Will Bandra speak Latin? The Asado preview

Asado means to roast or to grill in Spanish

I went to the preview dinner of a restaurant called Asado a few days back.

It is scheduled to open on the 1st of February 2015 at Bandra's SV Road. It claims to be Mumbai's first Latin American restaurant.

The ambience is that of a casual cafe of the sort you can expect to see in the touristy streets of Barcelona and even makes a reference to La Ramblas there. The restaurant was full for the preview and seemed a tad cramped when full despite spilling over two sections. Perhaps the regular seating will be a bit different.



The definition of 'Latin America' is of course very broad. The menu shared with us didn't pinpoint dishes to specific countries. That would have made it more interesting in my opinion.

I haven't been to any part of Latin America yet so have no idea how authentic the dishes were. 

Well nor, it seems, has the Bengali chef of Asado been to Latin America. I am told that he got his training in LatAm cooking while chefing in 5 star hotels in Seychelles and Mauritius and later in Sancho's in Bandra. 

They plan to import a lot of their ingredients here and that will hopefully give a more authentic touch to the food. I do wonder where the 'Cantonese' mentioned in the press release fitted in though.

I tried some of the dishes in the review and here's what I liked:

The Gorgonzola pistachio parmesan soup was the star of the vegetarian dishes. The counterpoint given by cauliflower mash to the sharp Gorgonzola left one with a pleasantly creamy soup. 



The kataki pastry prawns, which featured juicy prawns encased in a crisp angel hair pasta shell, was served with two contrasting dips of corn puree and a sharp mango salsa was a great starter.



As were the batter coated and juicily fried squids. Both were examples of treating seafood with respect in the kitchen and not overcooking it.



The two mains of truffle 4 mushroom fettuccine and edamame and truffle risotto both had strong hits of truffle and were fairly creamy and full flavoured. Both had a lovely texture and were not too runny as risottos and pastas in Mumbai often tend to be. The crunch of the edamame gave a nice contrast to the rice of the risotto.The two Italian dishes seemed strange in a Lat Am menu but are apparently a tribute to the European migrants to Latin America. I am told that each of these will cost about Rs 650 each. We had tasting portions so don't how much the final quantity will be. Truffles, of course, are expensive.

fettucine in the left and risotto to the right


The chicken enchiladas were made with corn based and not flour based enchiladas in keeping with the Mexican tradition. Our friend Suprio, representing Mumbai Food freaks, who has lived in Chile, pointed this out. They were served with refried beans and a serving of rice and the dish tasted like comfort food.


the chicken enchilada 

That's Suprio in the middle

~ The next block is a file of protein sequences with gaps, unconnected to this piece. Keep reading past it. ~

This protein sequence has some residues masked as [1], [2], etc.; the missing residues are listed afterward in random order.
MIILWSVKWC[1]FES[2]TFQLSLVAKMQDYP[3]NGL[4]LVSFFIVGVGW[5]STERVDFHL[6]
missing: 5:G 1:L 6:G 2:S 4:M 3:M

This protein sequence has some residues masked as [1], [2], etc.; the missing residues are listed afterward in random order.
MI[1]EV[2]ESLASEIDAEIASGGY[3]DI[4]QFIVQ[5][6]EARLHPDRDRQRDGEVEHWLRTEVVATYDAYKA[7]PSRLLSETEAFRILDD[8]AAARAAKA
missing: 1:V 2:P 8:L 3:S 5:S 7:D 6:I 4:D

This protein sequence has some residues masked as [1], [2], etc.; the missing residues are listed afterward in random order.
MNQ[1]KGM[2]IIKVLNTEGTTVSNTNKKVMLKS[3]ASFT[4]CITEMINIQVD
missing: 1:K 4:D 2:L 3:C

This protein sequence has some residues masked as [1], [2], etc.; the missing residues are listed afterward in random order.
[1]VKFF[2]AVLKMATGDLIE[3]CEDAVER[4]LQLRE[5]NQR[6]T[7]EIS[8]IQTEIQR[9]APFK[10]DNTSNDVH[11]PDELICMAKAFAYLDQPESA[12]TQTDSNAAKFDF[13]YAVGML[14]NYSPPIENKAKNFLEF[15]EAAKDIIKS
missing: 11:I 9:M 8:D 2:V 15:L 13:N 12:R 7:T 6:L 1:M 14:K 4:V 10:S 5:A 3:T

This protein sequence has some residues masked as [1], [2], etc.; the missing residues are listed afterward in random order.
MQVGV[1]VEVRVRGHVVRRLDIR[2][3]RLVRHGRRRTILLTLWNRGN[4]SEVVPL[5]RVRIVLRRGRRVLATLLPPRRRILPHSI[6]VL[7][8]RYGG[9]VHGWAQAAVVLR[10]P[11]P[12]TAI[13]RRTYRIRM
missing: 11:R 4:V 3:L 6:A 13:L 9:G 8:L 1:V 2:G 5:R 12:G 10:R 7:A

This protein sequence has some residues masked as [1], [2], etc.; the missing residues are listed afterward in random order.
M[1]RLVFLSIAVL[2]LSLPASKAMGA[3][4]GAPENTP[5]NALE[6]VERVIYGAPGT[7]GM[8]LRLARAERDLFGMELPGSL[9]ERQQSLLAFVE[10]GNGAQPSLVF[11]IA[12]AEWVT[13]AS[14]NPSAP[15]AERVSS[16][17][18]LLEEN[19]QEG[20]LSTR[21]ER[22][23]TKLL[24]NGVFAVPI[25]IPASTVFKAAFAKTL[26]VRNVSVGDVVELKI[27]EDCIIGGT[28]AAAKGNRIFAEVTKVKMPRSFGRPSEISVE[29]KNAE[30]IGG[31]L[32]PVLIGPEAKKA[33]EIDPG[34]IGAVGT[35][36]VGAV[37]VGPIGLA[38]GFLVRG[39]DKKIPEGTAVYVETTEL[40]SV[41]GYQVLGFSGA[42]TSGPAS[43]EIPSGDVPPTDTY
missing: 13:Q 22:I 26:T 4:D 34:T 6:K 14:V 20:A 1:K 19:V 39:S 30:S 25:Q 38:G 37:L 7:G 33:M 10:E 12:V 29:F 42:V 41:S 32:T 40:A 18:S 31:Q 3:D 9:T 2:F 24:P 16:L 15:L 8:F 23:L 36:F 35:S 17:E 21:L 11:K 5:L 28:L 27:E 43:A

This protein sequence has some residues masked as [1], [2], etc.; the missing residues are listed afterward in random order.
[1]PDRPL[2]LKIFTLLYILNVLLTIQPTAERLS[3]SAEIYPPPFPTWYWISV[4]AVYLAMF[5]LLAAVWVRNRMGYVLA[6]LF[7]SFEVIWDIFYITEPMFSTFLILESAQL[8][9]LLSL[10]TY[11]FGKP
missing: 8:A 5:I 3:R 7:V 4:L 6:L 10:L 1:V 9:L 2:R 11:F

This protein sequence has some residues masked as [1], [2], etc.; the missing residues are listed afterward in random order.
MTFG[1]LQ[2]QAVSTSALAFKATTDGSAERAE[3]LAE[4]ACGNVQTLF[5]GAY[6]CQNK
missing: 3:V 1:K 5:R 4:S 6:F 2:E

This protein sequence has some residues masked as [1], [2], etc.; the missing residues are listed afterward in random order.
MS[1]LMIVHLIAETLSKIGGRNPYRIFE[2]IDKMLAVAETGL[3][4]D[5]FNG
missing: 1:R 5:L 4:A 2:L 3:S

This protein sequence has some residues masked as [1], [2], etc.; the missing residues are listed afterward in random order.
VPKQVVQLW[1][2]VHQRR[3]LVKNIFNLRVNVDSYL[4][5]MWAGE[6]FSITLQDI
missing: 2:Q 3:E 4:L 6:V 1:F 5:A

The juicy Brazilian tenderloin, cooked on the lava stone grill, that we tried is a sign of exciting things to come given their plans to import meat. The steak was flecked with specks of chilli but depended on the taste of good meat to pull it through. The dish is going to be priced at around 1,000 Rs a plate. Not the sort of pricing that sits well with the casual and crowded tavern-like ambience of the place.



There were a few dishes that didn't work for me.

The caramelised pork belly salad was undone by slices of pork that were too crisp. The salad had a nice crunch but imagine me liking the leaves more than the meat in a dish which has pork belly! I missed the chubbiness one associates with pork belly here.



The Mexican seafood soup was rather spicy and didn’t really bring out the flavours of the seafood which had been overcooked. A prawn that I tried in it tasted a bit off.



The baked parmesan polenta was overpowered by the excessively sweet fig topping. The vegetable flautas seemed no different from the spring onions served in a local Chinese restaurant.

polenta


Their desserts need some working as the churros served were flat and lacked crunch. You get more authentic and better churros in San Churros in Waterfield road



At the end I was left wondering if Mumbai needs more such places offering international food cooked by Indians or whether we could do with some restaurants offering Indian regional food. 

While it doesn't have to be an either or situation, there hardly seems to be any new restaurant launches focusing on the Indian food scene here. 

That makes me sad.

What's your take on this? Does Mumbai need more of world cuisine places? Does our international cuisine really match up? Do we need more Indian joints? Are Indian regional cuisines that well represented in Mumbai?

Disclosure: This was a hosted dinner and the review is not anonymous and doesn't cover service and cost. Can't speak about the final portions as we had tasting portions
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